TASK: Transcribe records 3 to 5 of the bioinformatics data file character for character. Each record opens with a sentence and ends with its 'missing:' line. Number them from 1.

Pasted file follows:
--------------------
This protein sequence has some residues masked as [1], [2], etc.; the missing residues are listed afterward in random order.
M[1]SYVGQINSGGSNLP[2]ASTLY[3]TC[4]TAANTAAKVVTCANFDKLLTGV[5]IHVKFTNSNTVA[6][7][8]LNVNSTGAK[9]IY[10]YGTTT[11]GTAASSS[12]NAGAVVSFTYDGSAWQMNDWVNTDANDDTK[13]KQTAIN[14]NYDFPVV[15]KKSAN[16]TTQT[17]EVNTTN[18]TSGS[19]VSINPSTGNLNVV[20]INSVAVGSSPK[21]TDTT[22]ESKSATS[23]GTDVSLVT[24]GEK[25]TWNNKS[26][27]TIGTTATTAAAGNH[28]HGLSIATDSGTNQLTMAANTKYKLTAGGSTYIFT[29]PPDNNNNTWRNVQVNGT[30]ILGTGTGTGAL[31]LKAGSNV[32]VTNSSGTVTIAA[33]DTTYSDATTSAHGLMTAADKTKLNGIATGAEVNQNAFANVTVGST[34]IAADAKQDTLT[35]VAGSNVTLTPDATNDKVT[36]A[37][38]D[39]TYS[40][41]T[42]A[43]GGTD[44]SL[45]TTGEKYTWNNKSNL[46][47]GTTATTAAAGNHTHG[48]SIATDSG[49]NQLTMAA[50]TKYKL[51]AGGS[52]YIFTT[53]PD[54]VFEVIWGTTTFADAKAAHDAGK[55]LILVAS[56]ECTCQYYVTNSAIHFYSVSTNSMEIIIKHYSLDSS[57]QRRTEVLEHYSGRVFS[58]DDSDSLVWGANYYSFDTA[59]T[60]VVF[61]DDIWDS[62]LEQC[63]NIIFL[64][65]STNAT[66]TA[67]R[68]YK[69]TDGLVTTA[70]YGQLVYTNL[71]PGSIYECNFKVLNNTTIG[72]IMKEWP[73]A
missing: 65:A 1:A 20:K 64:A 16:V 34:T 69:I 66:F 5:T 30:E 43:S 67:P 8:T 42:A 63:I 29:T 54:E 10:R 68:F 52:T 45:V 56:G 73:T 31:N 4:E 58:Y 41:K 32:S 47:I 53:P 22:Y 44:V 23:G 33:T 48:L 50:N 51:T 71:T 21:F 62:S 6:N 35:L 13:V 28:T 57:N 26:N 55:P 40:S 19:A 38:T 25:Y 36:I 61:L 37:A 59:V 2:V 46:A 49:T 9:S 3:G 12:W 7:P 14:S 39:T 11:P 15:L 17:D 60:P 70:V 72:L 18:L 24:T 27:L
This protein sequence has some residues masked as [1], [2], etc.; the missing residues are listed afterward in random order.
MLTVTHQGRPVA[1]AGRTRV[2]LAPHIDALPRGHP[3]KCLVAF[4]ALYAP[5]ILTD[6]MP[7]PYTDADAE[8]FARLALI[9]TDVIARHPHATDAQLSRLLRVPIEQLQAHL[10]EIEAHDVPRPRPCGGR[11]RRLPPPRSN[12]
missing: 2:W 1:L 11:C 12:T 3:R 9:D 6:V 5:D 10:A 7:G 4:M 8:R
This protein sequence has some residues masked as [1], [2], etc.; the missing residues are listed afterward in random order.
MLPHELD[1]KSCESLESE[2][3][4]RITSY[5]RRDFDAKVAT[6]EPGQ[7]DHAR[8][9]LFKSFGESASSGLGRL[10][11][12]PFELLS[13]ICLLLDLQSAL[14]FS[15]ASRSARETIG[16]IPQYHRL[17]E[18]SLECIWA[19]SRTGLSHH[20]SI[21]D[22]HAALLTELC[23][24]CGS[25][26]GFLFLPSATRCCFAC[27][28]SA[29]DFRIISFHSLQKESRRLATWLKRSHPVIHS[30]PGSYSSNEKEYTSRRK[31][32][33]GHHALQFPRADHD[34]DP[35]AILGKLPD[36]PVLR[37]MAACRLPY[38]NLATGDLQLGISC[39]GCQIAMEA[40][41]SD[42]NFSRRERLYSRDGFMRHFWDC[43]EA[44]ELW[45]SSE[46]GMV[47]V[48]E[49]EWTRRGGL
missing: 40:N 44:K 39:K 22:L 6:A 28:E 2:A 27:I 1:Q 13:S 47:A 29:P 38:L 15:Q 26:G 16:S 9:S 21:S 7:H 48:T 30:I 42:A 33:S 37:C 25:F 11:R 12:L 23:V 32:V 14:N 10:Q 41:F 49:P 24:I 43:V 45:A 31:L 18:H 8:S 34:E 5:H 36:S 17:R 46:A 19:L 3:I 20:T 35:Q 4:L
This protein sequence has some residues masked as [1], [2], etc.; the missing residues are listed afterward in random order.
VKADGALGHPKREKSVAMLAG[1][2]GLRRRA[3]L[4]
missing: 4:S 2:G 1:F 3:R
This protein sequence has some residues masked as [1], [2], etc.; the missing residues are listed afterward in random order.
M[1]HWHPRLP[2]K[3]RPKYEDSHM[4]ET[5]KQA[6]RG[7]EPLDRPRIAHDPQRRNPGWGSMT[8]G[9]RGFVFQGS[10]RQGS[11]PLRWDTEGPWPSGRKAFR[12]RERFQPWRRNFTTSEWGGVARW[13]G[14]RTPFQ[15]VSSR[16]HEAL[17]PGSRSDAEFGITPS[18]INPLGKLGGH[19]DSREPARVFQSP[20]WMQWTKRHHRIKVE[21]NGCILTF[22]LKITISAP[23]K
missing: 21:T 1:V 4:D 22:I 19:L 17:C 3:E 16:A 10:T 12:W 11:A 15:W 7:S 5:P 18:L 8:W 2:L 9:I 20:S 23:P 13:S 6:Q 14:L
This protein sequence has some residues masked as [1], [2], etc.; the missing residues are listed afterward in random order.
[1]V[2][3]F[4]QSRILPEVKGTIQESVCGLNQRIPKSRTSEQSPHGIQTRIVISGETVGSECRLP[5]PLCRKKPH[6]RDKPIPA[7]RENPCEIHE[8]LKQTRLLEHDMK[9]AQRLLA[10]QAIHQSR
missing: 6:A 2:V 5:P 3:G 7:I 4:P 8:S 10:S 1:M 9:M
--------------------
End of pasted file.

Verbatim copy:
This protein sequence has some residues masked as [1], [2], etc.; the missing residues are listed afterward in random order.
MLPHELD[1]KSCESLESE[2][3][4]RITSY[5]RRDFDAKVAT[6]EPGQ[7]DHAR[8][9]LFKSFGESASSGLGRL[10][11][12]PFELLS[13]ICLLLDLQSAL[14]FS[15]ASRSARETIG[16]IPQYHRL[17]E[18]SLECIWA[19]SRTGLSHH[20]SI[21]D[22]HAALLTELC[23][24]CGS[25][26]GFLFLPSATRCCFAC[27][28]SA[29]DFRIISFHSLQKESRRLATWLKRSHPVIHS[30]PGSYSSNEKEYTSRRK[31][32][33]GHHALQFPRADHD[34]DP[35]AILGKLPD[36]PVLR[37]MAACRLPY[38]NLATGDLQLGISC[39]GCQIAMEA[40][41]SD[42]NFSRRERLYSRDGFMRHFWDC[43]EA[44]ELW[45]SSE[46]GMV[47]V[48]E[49]EWTRRGGL
missing: 40:N 44:K 39:K 22:L 6:A 28:E 2:A 27:I 1:Q 13:S 47:A 29:P 38:L 15:Q 26:G 16:S 9:S 21:S 7:H 48:T 30:I 42:A 33:S 37:C 25:F 11:R 12:L 23:V 32:V 14:N 10:Q 41:F 49:P 24:I 43:V 45:A 31:L 18:H 8:S 34:E 5:H 36:S 17:R 46:A 19:L 3:I 20:T 35:Q 4:L
This protein sequence has some residues masked as [1], [2], etc.; the missing residues are listed afterward in random order.
VKADGALGHPKREKSVAMLAG[1][2]GLRRRA[3]L[4]
missing: 4:S 2:G 1:F 3:R
This protein sequence has some residues masked as [1], [2], etc.; the missing residues are listed afterward in random order.
M[1]HWHPRLP[2]K[3]RPKYEDSHM[4]ET[5]KQA[6]RG[7]EPLDRPRIAHDPQRRNPGWGSMT[8]G[9]RGFVFQGS[10]RQGS[11]PLRWDTEGPWPSGRKAFR[12]RERFQPWRRNFTTSEWGGVARW[13]G[14]RTPFQ[15]VSSR[16]HEAL[17]PGSRSDAEFGITPS[18]INPLGKLGGH[19]DSREPARVFQSP[20]WMQWTKRHHRIKVE[21]NGCILTF[22]LKITISAP[23]K
missing: 21:T 1:V 4:D 22:I 19:L 17:C 3:E 16:A 10:T 12:W 11:A 15:W 7:S 5:P 18:L 8:W 2:L 9:I 20:S 23:P 13:S 6:Q 14:L